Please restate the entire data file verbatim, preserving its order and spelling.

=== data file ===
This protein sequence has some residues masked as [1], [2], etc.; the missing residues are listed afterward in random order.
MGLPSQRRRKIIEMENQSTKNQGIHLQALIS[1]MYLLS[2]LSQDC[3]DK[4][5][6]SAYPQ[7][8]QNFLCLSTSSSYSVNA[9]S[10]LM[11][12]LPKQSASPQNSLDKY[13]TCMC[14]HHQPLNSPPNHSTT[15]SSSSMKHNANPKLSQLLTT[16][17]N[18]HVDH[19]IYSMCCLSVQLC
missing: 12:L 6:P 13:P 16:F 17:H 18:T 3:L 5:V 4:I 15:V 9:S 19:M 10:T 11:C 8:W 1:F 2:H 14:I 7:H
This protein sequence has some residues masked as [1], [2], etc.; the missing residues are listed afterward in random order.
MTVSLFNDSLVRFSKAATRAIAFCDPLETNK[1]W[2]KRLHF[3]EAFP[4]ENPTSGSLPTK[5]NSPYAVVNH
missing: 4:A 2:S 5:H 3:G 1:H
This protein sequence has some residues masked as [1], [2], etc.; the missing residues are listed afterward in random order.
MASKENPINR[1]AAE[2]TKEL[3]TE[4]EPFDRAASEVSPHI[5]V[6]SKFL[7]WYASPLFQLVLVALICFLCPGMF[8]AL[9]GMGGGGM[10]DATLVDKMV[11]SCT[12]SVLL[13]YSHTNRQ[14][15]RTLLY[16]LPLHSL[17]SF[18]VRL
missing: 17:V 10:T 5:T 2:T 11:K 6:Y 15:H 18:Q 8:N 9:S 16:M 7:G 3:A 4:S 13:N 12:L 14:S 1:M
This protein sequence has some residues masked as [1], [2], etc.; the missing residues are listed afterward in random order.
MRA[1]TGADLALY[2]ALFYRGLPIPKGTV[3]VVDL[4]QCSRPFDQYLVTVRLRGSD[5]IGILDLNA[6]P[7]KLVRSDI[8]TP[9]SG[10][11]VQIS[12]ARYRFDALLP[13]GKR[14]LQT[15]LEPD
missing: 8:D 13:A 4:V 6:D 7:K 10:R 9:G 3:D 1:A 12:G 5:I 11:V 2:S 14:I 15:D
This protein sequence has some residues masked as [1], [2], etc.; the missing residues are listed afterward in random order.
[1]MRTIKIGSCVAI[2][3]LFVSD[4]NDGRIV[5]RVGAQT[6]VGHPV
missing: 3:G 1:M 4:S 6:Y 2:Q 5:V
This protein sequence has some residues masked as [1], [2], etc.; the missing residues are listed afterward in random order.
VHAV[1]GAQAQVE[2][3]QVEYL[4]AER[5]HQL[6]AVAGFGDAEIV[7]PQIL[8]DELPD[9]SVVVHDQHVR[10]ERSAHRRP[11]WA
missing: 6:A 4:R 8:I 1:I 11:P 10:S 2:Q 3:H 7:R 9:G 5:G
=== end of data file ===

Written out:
This protein sequence has some residues masked as [1], [2], etc.; the missing residues are listed afterward in random order.
MGLPSQRRRKIIEMENQSTKNQGIHLQALIS[1]MYLLS[2]LSQDC[3]DK[4][5][6]SAYPQ[7][8]QNFLCLSTSSSYSVNA[9]S[10]LM[11][12]LPKQSASPQNSLDKY[13]TCMC[14]HHQPLNSPPNHSTT[15]SSSSMKHNANPKLSQLLTT[16][17]N[18]HVDH[19]IYSMCCLSVQLC
missing: 12:L 6:P 13:P 16:F 17:H 18:T 3:L 5:V 4:I 15:V 9:S 19:M 10:T 11:C 8:W 1:F 2:H 14:I 7:H
This protein sequence has some residues masked as [1], [2], etc.; the missing residues are listed afterward in random order.
MTVSLFNDSLVRFSKAATRAIAFCDPLETNK[1]W[2]KRLHF[3]EAFP[4]ENPTSGSLPTK[5]NSPYAVVNH
missing: 4:A 2:S 5:H 3:G 1:H
This protein sequence has some residues masked as [1], [2], etc.; the missing residues are listed afterward in random order.
MASKENPINR[1]AAE[2]TKEL[3]TE[4]EPFDRAASEVSPHI[5]V[6]SKFL[7]WYASPLFQLVLVALICFLCPGMF[8]AL[9]GMGGGGM[10]DATLVDKMV[11]SCT[12]SVLL[13]YSHTNRQ[14][15]RTLLY[16]LPLHSL[17]SF[18]VRL
missing: 17:V 10:T 5:T 2:T 11:K 6:Y 15:H 18:Q 8:N 9:S 16:M 7:G 3:A 4:S 13:N 12:L 14:S 1:M
This protein sequence has some residues masked as [1], [2], etc.; the missing residues are listed afterward in random order.
MRA[1]TGADLALY[2]ALFYRGLPIPKGTV[3]VVDL[4]QCSRPFDQYLVTVRLRGSD[5]IGILDLNA[6]P[7]KLVRSDI[8]TP[9]SG[10][11]VQIS[12]ARYRFDALLP[13]GKR[14]LQT[15]LEPD
missing: 8:D 13:A 4:V 6:D 7:K 10:R 9:G 3:D 1:A 12:G 5:I 11:V 2:S 14:I 15:D
This protein sequence has some residues masked as [1], [2], etc.; the missing residues are listed afterward in random order.
[1]MRTIKIGSCVAI[2][3]LFVSD[4]NDGRIV[5]RVGAQT[6]VGHPV
missing: 3:G 1:M 4:S 6:Y 2:Q 5:V
This protein sequence has some residues masked as [1], [2], etc.; the missing residues are listed afterward in random order.
VHAV[1]GAQAQVE[2][3]QVEYL[4]AER[5]HQL[6]AVAGFGDAEIV[7]PQIL[8]DELPD[9]SVVVHDQHVR[10]ERSAHRRP[11]WA
missing: 6:A 4:R 8:I 1:I 11:P 10:S 2:Q 3:H 7:R 9:G 5:G